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FOR PUBLICATION UNITED STATES COURT OF APPEALS FOR THE NINTH CIRCUIT GREGORY M. GARVIN, Acting United States Trustee for Region 18, Appellant, v. No. 18-35119 D.C. No. 3:17-cv-05516BHS COOK INVESTMENTS NW, SPNWY, LLC; COOK INVESTMENTS NW, FERN, LLC; COOK INVESTMENTS NW, LLC; COOK INVESTMENTS NW, DARR, LLC; COOK INVESTMENTS NW, ARL, LLC, Appellees. OPINION Appeal from the United States District Court for the Western District of Washington Benjamin H. Settle, District Judge, Presiding Argued and Submitted December 3, 2018 Seattle, Washington Filed May 2, 2019 Before: Susan P. Graber, M. Margaret McKeown, and Morgan Christen, Circuit Judges. Opinion by Judge McKeown 2 GARVIN V. COOK INVESTMENTS NW SUMMARY * Bankruptcy The panel affirmed the district court’s decision affirming the bankruptcy court’s order confirming the second amended Chapter 11 plan of five real estate holding companies. One of the debtors leased property to a company that used the property to grow marijuana. The United States trustee objected that the lease violated federal drug law, and so the plan was unconfirmable under 11 U.S.C. § 1129(a)(3) because it was proposed by means forbidden by law. The panel held that § 1129(a)(3) directs bankruptcy courts to police the means of a reorganization plan’s proposal, not its substantive provisions. The panel affirmed confirmation of the plan because it was not proposed by any means forbidden by law. COUNSEL Sonia Carson (argued) and Mark B. Stern, Appellate Staff; Annette L. Hayes, Acting United States Attorney; Joseph H. Hunt, Assistant Attorney General; Civil Division, United States Department of Justice, Washington, D.C.; Wendy Cox, Trial Attorney; P. Matthew Sutko, Associate General Counsel; Ramona D. Elliott, Deputy Director/General * This summary constitutes no part of the opinion of the court. It has been prepared by court staff for the convenience of the reader. GARVIN V. COOK INVESTMENTS NW 3 Counsel; Department of Justice, Executive Office for United States Trustees, Washington, D.C.; for Appellant. James L. Day (argued) and Aditi Paranjpye, Bush Kornfeld LLP, Seattle, Washington, for Debtors-Appellees. OPINION McKEOWN, Circuit Judge: Facing insolvency, five real estate holding companies owned and managed by Michael Cook (collectively, “Cook” or the “Cook companies”) sought Chapter 11 protection. Cook’s foray into Chapter 11 was by most standards a resounding success. It culminated with the Second Amended Joint Debtors’ Plan of Reorganization (“Amended Plan”), which paid all creditors in full and provided for Cook to continue as a going concern. The Amended Plan was confirmed by the bankruptcy court. But now the United States Trustee (“Trustee”) asks that the Amended Plan go up in smoke, because one of the Cook companies leases property to N.T. Pawloski, LLC (“Green Haven”), which uses the property to grow marijuana. The Trustee complains that, even if Green Haven’s business complies with Washington law, the lease itself violates federal drug law. The Trustee reasons that this violation proves the Amended Plan was “proposed . . . by . . . means forbidden by law” and is thus unconfirmable under 11 U.S.C. § 1129(a)(3). The problem with the Trustee’s theory is that it ignores the plain text of § 1129(a)(3), which directs bankruptcy courts to police the means of a reorganization plan’s proposal, not its substantive provisions. Resolution of this 4 GARVIN V. COOK INVESTMENTS NW appeal rests on a straightforward question of statutory interpretation rather than on any conflict between federal and state drug laws. We affirm confirmation of the Amended Plan because it was not proposed “by any means forbidden by law.” BACKGROUND Cook Investments NW, DARR, LLC (“Cook DARR”), one of the Cook companies, owns commercial real estate in Darrington, Washington (the “Darrington Property”). Cook DARR leased the Darrington Property to two tenants, one of which was Green Haven. The lease with Green Haven (the “Green Haven Lease”) provides that Green Haven will use the Darrington Property exclusively as a marijuana establishment. Although Green Haven appears to be in compliance with Washington law, the Green Haven Lease puts Cook in violation of the federal Controlled Substances Act, 21 U.S.C. §§ 801–971, which prohibits “knowingly . . . leas[ing] . . . any place . . . for the purpose of manufacturing, distributing, or using any controlled substance,” id. § 856(a)(1). In 2009, one of the Cook companies defaulted on a loan from Columbia State Bank. The loan was secured by Cook’s real estate holdings, including the Darrington Property. The bank won default judgments against Cook in state court. Although Cook and the bank reached forbearance agreements, Cook failed to fulfill the agreements’ terms. The bank then obtained state-court orders appointing receivers for Cook’s properties. At that point, all of the Cook companies filed Chapter 11 bankruptcy petitions, which the bankruptcy court ordered jointly administered. The Trustee filed a motion to dismiss Cook DARR’s Chapter 11 case, asserting that the Green Haven Lease GARVIN V. COOK INVESTMENTS NW 5 constituted gross mismanagement and thus cause to dismiss under 11 U.S.C. § 1112(b). The bankruptcy court denied the motion to dismiss, but with leave to renew at the plan confirmation hearing. Cook filed the Amended Plan, which provides for repayment of all creditors’ claims in full and for Cook to continue as a going concern. The Amended Plan incorporates by reference an earlier Chapter 11 Plan Agreement between Cook and Columbia State Bank, but in the Amended Plan Cook rejected the Green Haven lease and structured the plan so that his monthly obligations would be paid without revenue from Green Haven. Cook’s counsel also explained at argument that, pursuant to the Amended Plan, Cook’s other tenants pay their rent directly to Columbia State Bank in satisfaction of its claim, while Green Haven rents were presumably paid directly to Cook. The bankruptcy court confirmed the Amended Plan, over the Trustee’s objection that it violated § 1129(a)(3)’s requirement that a plan be “proposed in good faith and not by any means forbidden by law.” The Trustee was the only objector; Cook’s creditors fully supported the Amended Plan, which satisfactorily provided for their repayment. Because the Trustee failed to renew its motion to dismiss at the confirmation hearing, the district court affirmed the denial of the motion to dismiss Cook DARR’s case. Following confirmation, the Trustee moved for a stay, but the district court denied the request. As a result, Cook has continued to make payments pursuant to the Amended Plan during the pendency of this appeal. The unsecured creditors have been repaid and the secured creditor, Columbia State Bank, is in the process of being repaid. 6 GARVIN V. COOK INVESTMENTS NW ANALYSIS On appeal, the Trustee first challenges the bankruptcy court’s refusal to dismiss Cook DARR under § 1112(b) for “gross mismanagement of the estate.” 11 U.S.C. § 1112(b)(4)(B). We need not decide the merits of this issue because, like the district court, we conclude the Trustee waived the argument by failing to renew its motion to dismiss. The bankruptcy court initially denied the motion to dismiss but explicitly invited the Trustee to renew the motion at the plan confirmation hearing. The Trustee chose, at its peril, not to do so. As the district court put it: “The Trustee failed to renew the motion or subsequently raise the gross mismanagement argument. Although the Debtors fail to raise waiver, it seems to be plain error for this Court to reverse the bankruptcy court’s denial when the Trustee failed to renew its motion.” This failure was especially significant because it meant the bankruptcy court had no opportunity to consider whether the claimed gross mismanagement had been “cured.” As a consequence, neither the bankruptcy court, nor the district court, nor this court could properly determine the applicability of the exception to dismissal for “unusual circumstances.” See 11 U.S.C. § 1112(b)(2) (exception to dismissal for unusual circumstances applies only if, inter alia, cause for dismissal “will be cured within a reasonable period of time”); cf. Walsh v. Nev. Dep’t of Human Res., 471 F.3d 1033, 1037 (9th Cir. 2006) (holding that a claim raised in the complaint was waived when it was not re-raised in response to a motion to dismiss, because “the district court had no reason to consider the contention that GARVIN V. COOK INVESTMENTS NW 7 the claim . . . could not be dismissed” (internal quotation marks omitted)). 1 We therefore turn to the issue of confirmation. To be confirmed, the Amended Plan had to satisfy § 1129(a), which provides that “[t]he court shall confirm a plan only if” sixteen enumerated requirements are met. The third requirement is that “[t]he plan has been proposed in good faith and not by any means forbidden by law.” 11 U.S.C. § 1129(a)(3). Only the second prong is at issue here. Because it appears that Cook continues to receive rent payments from Green Haven, which provides at least indirect support for the Amended Plan, the Trustee asserts that it was “proposed . . . by . . . means forbidden by law.” 11 U.S.C. § 1129(a)(3). We determine de novo the proper interpretation of § 1129(a)(3). See Tighe v. Celebrity Home Entm’t, Inc. (In re Celebrity Home Entm’t, Inc.), 210 F.3d 995, 997 (9th Cir. 2000) (reviewing de novo the bankruptcy court’s interpretation of the Bankruptcy Code). Whether the Amended Plan was confirmable depends on whether § 1129(a)(3) forbids confirmation of a plan that is proposed in an unlawful manner as opposed to a plan with substantive provisions that depend on illegality, an issue of first impression in the Ninth Circuit. Like the First Circuit Bankruptcy Appellate Panel, we conclude that § 1129(a)(3) directs courts to look only to the proposal of a plan, not the terms of the plan. Irving Tanning 1 Although Cook did not raise this issue, the district court ruled on this ground, and the Trustee addressed the issue in its briefing, so Cook’s failure to raise waiver did not prejudice the Trustee. See Hall v. City of Los Angeles, 697 F.3d 1059, 1071 (9th Cir. 2012) (“We may consider an issue sua sponte . . . if the opposing party will not suffer prejudice.”). 8 GARVIN V. COOK INVESTMENTS NW Co. v. Me. Superintendent of Ins. (In re Irving Tanning Co.), 496 B.R. 644, 660 (B.A.P. 1st Cir. 2013). This reading accords with both the statutory text, which does not refer to the substance of the plan, and the weight of persuasive authority. See In re Gen. Dev. Corp., 135 B.R. 1002, 1007 (Bankr. S.D. Fla. 1991) (“Courts addressing the issue have uniformly held that Section 1129(a)(3) does not require that the contents of a plan comply in all respects with the provisions of all nonbankruptcy laws and regulations.” (internal quotation marks omitted)). It is true that some bankruptcy courts have accepted the Trustee’s interpretation. In concluding that a bankruptcy case should be dismissed “[b]ecause a significant portion of the Debtor’s income [wa]s derived from an illegal activity,” the Bankruptcy Court of Colorado stated that “§ 1129(a)(3) forecloses any possibility of this Debtor obtaining confirmation of a plan that relies in any part on income derived from a criminal activity.” In re Rent-Rite Super Kegs W. Ltd., 484 B.R. 799, 809 (Bankr. D. Colo. 2012) (footnote omitted). But such decisions fail to “square[] that understanding with subsection (a)(3)’s express focus on the manner of the plan’s proposal.” Irving Tanning, 496 B.R. at 660. Turning to the statute, the phrase “not by any means forbidden by law” modifies the phrase “[t]he plan has been proposed.” An interpretation that reads the words “has been proposed” out of the second prong of the requirement would be grammatically nonsensical, i.e., “The plan has been . . . not by any means forbidden by law.” Moving the reference to illegality to before “proposed” fares no better, i.e., “The plan, not by any means forbidden by law, has been proposed in good faith.” The Trustee’s position would require us to rewrite the statute completely, rather than resort to its clear GARVIN V. COOK INVESTMENTS NW 9 meaning. See Duncan v. Walker, 533 U.S. 167, 174 (2001) (“It is our duty to give effect, if possible, to every clause and word of a statute.” (internal quotation marks omitted)). A contrary interpretation not only renders the words “has been proposed” meaningless, but makes other provisions of § 1129(a) redundant. For example, § 1129(a)(1) requires that “[t]he plan complies with the applicable provisions of this title.” If § 1129(a)(3) is read to mean that the plan must comply with all applicable law, there would be no need for a separate requirement that the plan comply with the provisions of the Bankruptcy Code specifically. 2 We do not believe that the interpretation compelled by the text will result in bankruptcy proceedings being used to facilitate legal violations. To begin, absent waiver, as in this case, courts may consider gross mismanagement issues under § 1112(b). And confirmation of a plan does not insulate debtors from prosecution for criminal activity, even if that activity is part of the plan itself. In re Food City, Inc., 110 B.R. 808, 812 (Bankr. W.D. Tex. 1990). There is thus no need to “convert the bankruptcy judge into an ombudsman without portfolio, gratuitously seeking out possible ‘illegalities’ in every plan,” a result that would be “inimical to the basic function of bankruptcy judges in bankruptcy proceedings.” 3 Id. 2 Section 1129(a)(16), which requires that “transfers of property under the plan [comply] with [certain] applicable provisions of nonbankruptcy law,” would be similarly redundant under the Trustee’s interpretation. 3 Cases directing courts to look to the “totality of the circumstances” to determine whether a plan was proposed in good faith do not change the analysis here. Under the good faith prong of § 1129(a)(3), courts 10 GARVIN V. COOK INVESTMENTS NW Because the Amended Plan was lawfully proposed, the Bankruptcy Court correctly concluded that it met the requirements of 11 U.S.C. § 1129(a). AFFIRMED. must determine whether the plan “achieves a result consistent with the objectives and purposes of the Code.” Platinum Capital, Inc. v. Sylmar Plaza, L.P. (In re Sylmar Plaza, L.P.), 314 F.3d 1070, 1074 (9th Cir. 2002); see also In re Emmons-Sheepshead Bay Dev. LLC, 518 B.R. 212, 225 (Bankr. E.D.N.Y. 2014) (“The good-faith test speaks more to the process of plan development than to the content of the plan.” (internal quotation marks omitted)); In re 431 W. Ponce de Leon, LLC, 515 B.R. 660, 673 (Bankr. N.D. Ga. 2014) (holding both that, “[i]n assessing whether the plan was proposed in good faith, the assessment is focused on the plan itself” and “§ 1129(a)(3) requires that only the plan’s proposal, as opposed to the contents of the plan, be in good faith and in compliance with all nonbankruptcy laws” (internal quotation marks omitted)). Here, the Amended Plan provides for the creditors’ repayment and the debtors’ ongoing operations, so it is consistent with the objectives and purpose of the Bankruptcy Code.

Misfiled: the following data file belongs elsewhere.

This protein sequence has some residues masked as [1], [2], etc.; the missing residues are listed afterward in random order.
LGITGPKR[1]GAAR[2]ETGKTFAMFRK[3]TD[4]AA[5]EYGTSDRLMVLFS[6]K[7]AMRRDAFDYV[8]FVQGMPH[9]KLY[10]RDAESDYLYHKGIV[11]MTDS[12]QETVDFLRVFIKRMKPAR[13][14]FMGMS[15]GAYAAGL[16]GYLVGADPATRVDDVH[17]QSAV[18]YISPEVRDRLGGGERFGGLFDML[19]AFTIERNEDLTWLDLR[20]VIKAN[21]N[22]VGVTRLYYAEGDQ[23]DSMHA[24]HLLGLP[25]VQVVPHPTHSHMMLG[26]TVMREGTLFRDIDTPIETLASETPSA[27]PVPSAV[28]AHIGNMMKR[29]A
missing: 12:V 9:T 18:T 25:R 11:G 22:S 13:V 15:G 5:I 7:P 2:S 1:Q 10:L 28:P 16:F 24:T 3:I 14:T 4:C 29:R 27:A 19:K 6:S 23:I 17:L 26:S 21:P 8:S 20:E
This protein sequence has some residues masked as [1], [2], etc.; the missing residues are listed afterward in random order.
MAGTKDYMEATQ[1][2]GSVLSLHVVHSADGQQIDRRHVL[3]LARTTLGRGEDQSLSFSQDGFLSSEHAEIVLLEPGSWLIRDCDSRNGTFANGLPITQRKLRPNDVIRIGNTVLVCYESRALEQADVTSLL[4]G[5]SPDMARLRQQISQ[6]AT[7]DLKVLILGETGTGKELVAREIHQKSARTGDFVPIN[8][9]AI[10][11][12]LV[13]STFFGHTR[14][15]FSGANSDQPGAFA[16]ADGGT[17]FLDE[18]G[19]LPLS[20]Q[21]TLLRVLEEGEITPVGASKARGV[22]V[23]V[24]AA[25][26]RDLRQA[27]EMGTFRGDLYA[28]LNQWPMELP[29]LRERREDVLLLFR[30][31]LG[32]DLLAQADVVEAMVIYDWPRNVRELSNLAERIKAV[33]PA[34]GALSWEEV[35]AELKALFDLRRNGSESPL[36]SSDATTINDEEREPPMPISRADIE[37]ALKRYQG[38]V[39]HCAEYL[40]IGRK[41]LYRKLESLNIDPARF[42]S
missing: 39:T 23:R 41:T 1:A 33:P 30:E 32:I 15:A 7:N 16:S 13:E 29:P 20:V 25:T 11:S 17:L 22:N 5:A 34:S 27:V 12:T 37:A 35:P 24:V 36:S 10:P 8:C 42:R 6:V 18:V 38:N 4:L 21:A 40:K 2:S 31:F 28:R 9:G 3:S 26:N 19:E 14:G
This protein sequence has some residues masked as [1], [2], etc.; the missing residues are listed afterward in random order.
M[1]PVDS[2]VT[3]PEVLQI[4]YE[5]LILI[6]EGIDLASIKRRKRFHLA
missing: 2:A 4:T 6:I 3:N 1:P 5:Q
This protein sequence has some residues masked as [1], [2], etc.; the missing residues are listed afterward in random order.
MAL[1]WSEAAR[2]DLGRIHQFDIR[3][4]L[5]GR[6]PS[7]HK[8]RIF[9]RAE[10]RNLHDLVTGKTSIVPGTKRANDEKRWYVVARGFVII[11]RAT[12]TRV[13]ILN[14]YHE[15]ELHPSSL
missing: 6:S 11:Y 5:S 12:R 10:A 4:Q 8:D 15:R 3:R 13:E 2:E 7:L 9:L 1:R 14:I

Primary Holding

11 U.S.C. 1129(a)(3) directs bankruptcy courts to police the means of a reorganization plan's proposal, not its substantive provisions.